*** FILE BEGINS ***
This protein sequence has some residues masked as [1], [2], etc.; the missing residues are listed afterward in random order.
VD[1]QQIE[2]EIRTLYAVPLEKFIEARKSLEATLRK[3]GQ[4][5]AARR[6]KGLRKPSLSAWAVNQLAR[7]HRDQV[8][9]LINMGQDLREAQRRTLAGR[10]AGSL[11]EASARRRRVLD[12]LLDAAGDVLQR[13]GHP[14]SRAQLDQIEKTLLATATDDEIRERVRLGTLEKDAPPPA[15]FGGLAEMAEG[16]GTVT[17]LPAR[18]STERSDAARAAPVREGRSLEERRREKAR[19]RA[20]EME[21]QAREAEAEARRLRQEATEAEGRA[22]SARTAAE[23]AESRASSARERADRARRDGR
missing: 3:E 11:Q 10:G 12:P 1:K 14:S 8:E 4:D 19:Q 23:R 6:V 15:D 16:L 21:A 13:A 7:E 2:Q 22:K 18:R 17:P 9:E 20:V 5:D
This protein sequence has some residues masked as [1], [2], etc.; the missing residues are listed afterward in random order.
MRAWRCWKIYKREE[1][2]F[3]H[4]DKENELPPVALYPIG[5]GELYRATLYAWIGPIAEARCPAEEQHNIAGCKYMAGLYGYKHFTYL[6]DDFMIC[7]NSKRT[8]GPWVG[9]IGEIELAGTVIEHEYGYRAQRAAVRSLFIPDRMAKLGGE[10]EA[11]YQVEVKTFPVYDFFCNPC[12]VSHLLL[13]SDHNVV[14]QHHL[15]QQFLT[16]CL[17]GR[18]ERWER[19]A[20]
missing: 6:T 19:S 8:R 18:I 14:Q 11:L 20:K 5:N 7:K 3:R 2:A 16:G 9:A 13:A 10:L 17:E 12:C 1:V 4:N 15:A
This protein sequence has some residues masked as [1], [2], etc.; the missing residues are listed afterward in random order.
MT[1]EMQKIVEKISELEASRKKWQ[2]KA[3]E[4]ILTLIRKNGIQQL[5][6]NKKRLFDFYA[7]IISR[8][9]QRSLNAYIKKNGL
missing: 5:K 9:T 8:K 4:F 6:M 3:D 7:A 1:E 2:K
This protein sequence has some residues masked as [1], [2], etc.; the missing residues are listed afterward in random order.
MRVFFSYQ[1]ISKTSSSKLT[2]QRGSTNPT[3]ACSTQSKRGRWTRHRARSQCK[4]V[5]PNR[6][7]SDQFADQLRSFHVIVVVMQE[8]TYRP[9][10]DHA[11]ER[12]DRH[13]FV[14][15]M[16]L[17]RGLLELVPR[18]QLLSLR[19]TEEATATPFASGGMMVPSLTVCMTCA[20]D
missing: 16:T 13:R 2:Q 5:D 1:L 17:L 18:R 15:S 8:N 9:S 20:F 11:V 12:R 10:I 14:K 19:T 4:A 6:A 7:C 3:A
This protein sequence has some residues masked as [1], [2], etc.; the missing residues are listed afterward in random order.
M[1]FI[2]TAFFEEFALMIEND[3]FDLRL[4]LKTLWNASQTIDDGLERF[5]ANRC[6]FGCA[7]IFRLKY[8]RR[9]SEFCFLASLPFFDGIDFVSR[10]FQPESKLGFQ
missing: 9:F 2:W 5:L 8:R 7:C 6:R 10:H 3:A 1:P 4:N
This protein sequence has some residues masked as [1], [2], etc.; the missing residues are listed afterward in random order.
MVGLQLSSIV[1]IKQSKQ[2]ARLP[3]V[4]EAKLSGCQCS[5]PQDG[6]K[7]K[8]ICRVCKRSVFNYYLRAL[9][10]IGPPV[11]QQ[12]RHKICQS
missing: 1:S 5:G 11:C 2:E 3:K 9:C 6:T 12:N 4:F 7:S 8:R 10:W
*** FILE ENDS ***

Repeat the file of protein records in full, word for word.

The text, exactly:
This protein sequence has some residues masked as [1], [2], etc.; the missing residues are listed afterward in random order.
VD[1]QQIE[2]EIRTLYAVPLEKFIEARKSLEATLRK[3]GQ[4][5]AARR[6]KGLRKPSLSAWAVNQLAR[7]HRDQV[8][9]LINMGQDLREAQRRTLAGR[10]AGSL[11]EASARRRRVLD[12]LLDAAGDVLQR[13]GHP[14]SRAQLDQIEKTLLATATDDEIRERVRLGTLEKDAPPPA[15]FGGLAEMAEG[16]GTVT[17]LPAR[18]STERSDAARAAPVREGRSLEERRREKAR[19]RA[20]EME[21]QAREAEAEARRLRQEATEAEGRA[22]SARTAAE[23]AESRASSARERADRARRDGR
missing: 3:E 11:Q 10:G 12:P 1:K 14:S 8:E 4:D 19:Q 23:R 6:V 15:D 16:L 21:A 13:A 7:E 2:Q 22:K 18:R 17:P 9:E 20:V 5:D
This protein sequence has some residues masked as [1], [2], etc.; the missing residues are listed afterward in random order.
MRAWRCWKIYKREE[1][2]F[3]H[4]DKENELPPVALYPIG[5]GELYRATLYAWIGPIAEARCPAEEQHNIAGCKYMAGLYGYKHFTYL[6]DDFMIC[7]NSKRT[8]GPWVG[9]IGEIELAGTVIEHEYGYRAQRAAVRSLFIPDRMAKLGGE[10]EA[11]YQVEVKTFPVYDFFCNPC[12]VSHLLL[13]SDHNVV[14]QHHL[15]QQFLT[16]CL[17]GR[18]ERWER[19]A[20]
missing: 6:T 19:S 8:R 18:I 14:Q 11:L 20:K 5:N 7:K 3:R 2:A 16:G 9:A 13:A 10:L 17:E 12:C 1:V 4:N 15:A
This protein sequence has some residues masked as [1], [2], etc.; the missing residues are listed afterward in random order.
MT[1]EMQKIVEKISELEASRKKWQ[2]KA[3]E[4]ILTLIRKNGIQQL[5][6]NKKRLFDFYA[7]IISR[8][9]QRSLNAYIKKNGL
missing: 5:K 9:T 8:K 4:F 6:M 3:D 7:A 1:E 2:K
This protein sequence has some residues masked as [1], [2], etc.; the missing residues are listed afterward in random order.
MRVFFSYQ[1]ISKTSSSKLT[2]QRGSTNPT[3]ACSTQSKRGRWTRHRARSQCK[4]V[5]PNR[6][7]SDQFADQLRSFHVIVVVMQE[8]TYRP[9][10]DHA[11]ER[12]DRH[13]FV[14][15]M[16]L[17]RGLLELVPR[18]QLLSLR[19]TEEATATPFASGGMMVPSLTVCMTCA[20]D
missing: 16:T 13:R 2:Q 5:D 1:L 17:L 18:R 15:S 8:N 9:S 20:F 11:V 12:R 10:I 14:K 19:T 4:A 6:A 7:C 3:A
This protein sequence has some residues masked as [1], [2], etc.; the missing residues are listed afterward in random order.
M[1]FI[2]TAFFEEFALMIEND[3]FDLRL[4]LKTLWNASQTIDDGLERF[5]ANRC[6]FGCA[7]IFRLKY[8]RR[9]SEFCFLASLPFFDGIDFVSR[10]FQPESKLGFQ
missing: 9:F 2:W 5:L 8:R 7:C 6:R 10:H 3:A 1:P 4:N
This protein sequence has some residues masked as [1], [2], etc.; the missing residues are listed afterward in random order.
MVGLQLSSIV[1]IKQSKQ[2]ARLP[3]V[4]EAKLSGCQCS[5]PQDG[6]K[7]K[8]ICRVCKRSVFNYYLRAL[9][10]IGPPV[11]QQ[12]RHKICQS
missing: 1:S 5:G 11:C 2:E 3:K 9:C 6:T 12:N 4:F 7:S 8:R 10:W